So unless you assume the recommendations have no connection to the paragraph immediately preceding them, it’s hard to avoid concluding that ECRI, in fact, wants the press to hide the Muslim identity of Islamic terrorists and attribute their motive to something other than Islamist ideology. In other words, it wants the press to lie to the public about who the terrorists are and why they’re committing attacks. And then Cohen wonders why so many people are indifferent to the “facts” as promulgated by the European Union.
I don’t like our brave new fact-free world any better than Cohen does. But it’s the inevitable result of one very ugly fact: Institutions people used to trust, like the media and the EU, have forfeited that trust by repeatedly lying to the public in order to promote their own agendas. And the only way to start repairing the damage is for these institutions to acknowledge their own role in destroying the credibility of “facts” and then finally start telling the truth as it is, rather than as they would like it to be.
Originally published in Commentary on October 10, 2016
In my last post, I explained some of the reasons why Israel’s diplomatic future looks promising despite the ongoing freeze in the peace process. But two other factors are also likely to have a positive impact down the road. The first is that the Arabic/Islamic world, which for years was at the forefront of pushing the notion that the Palestinian issue is the world’s number-one problem, is starting to get fed up with the Palestinians’ utter self-absorption at a time when so many Arabs and Muslims are suffering far worse. The second is a small but growing cadre of Israeli Arabs who are proud citizens of Israel and willing to defend its cause overseas.
For an example of the first development, consider the blistering interview with a Palestinian spokesman conducted last month by Orient News TV, a Dubai-based Syrian opposition station. Interviewer Dima Wannous relentlessly pressed her guest, Muhammad Masharqa, on why the Palestinian issue should be “the world’s number one cause.” Following are some of the points she raised with him, as translated by MEMRI:
In 1948, the years of the Nakba, the Palestinian people were driven out of their homes and their land. Approximately 750,000 people were displaced … 750,000 Palestinians were displaced, only 150,000 of whom were expelled from Palestine. The others remained in their historical homeland, although in different places. If you take the total figure of 750,000, this is equal to the number of people who fled Syria and Iraq in the past three months. I repeat the question in another way, because you did not answer me the first time. Why is the Palestinian cause the world’s number one cause…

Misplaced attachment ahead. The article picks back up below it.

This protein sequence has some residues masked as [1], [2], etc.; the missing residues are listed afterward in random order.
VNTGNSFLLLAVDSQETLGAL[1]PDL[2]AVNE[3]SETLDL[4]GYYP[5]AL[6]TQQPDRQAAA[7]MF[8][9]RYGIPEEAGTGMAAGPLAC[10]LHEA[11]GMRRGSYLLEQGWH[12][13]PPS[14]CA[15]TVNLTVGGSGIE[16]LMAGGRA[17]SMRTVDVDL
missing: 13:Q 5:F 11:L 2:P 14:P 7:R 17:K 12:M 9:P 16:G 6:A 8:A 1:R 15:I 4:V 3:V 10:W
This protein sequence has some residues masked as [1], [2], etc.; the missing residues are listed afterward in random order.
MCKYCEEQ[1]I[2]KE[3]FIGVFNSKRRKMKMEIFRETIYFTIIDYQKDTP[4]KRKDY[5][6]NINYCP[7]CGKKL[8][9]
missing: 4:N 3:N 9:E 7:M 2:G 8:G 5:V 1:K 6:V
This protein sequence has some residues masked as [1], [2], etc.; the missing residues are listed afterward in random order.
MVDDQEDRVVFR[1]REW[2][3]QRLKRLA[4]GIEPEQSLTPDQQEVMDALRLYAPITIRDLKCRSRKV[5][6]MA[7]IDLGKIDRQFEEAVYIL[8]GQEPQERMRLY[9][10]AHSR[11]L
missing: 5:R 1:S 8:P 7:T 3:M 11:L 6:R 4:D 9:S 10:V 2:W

How come yours is the world’s number one cause? With all the great crimes perpetrated by the Israeli enemy – how many people were killed in the Palestinian ‘Land Day?’ You know better than me. Six people were killed…
Saddam Hussein was idolized by the masses for firing 36 or 39 Scud missiles at Tel Aviv, while he was perpetrating crimes on a daily basis against his own people. The Palestinian greatly appreciated Saddam Hussein for this deed. If we want to talk about the Palestinians’ approach to the liberation of the peoples, is it conceivable for them to support a murderer, an arch-killer, a dictator … just because he fired missiles at Tel Aviv? What about the [Iraqi] people?
Nor was Wannous the least impressed by Masharqa’s attempts to justify Palestinian centrality on the grounds that Israel was a “colonialist” country. “In other words, you’ve benefitted from the enemy being Jewish and Israeli,” she retorted.
Granted, her attitude is far from being the majority position in the Arab world. But it’s no longer unique, either. Just two months ago, I wrote about a former senior Egyptian official who was similarly disgusted by all the attention lavished on fake Palestinian refugees when real Syrian refugees are in dire need of assistance.
The Palestinian cause didn’t become a Western obsession by mere chance; it became a Western obsession in large part because the Arab/Islamic world spent decades relentlessly telling Westerners that this was the Middle East’s biggest problem. By now, this view has become entrenched dogma in the West, and it clearly won’t lose that position overnight. But as Arab/Islamic countries start downgrading the importance of the Palestinian issue, this will eventually have an impact on the West as well.
Reinforcing this development is the increasing emergence of homegrown Arab advocates for Israel. Earlier this month, the Jerusalem Post profiled one such activist–Mohammed Ka’abiya, an air force veteran and university student who has been advocating for Israel on overseas campuses as a StandWithUs Fellow.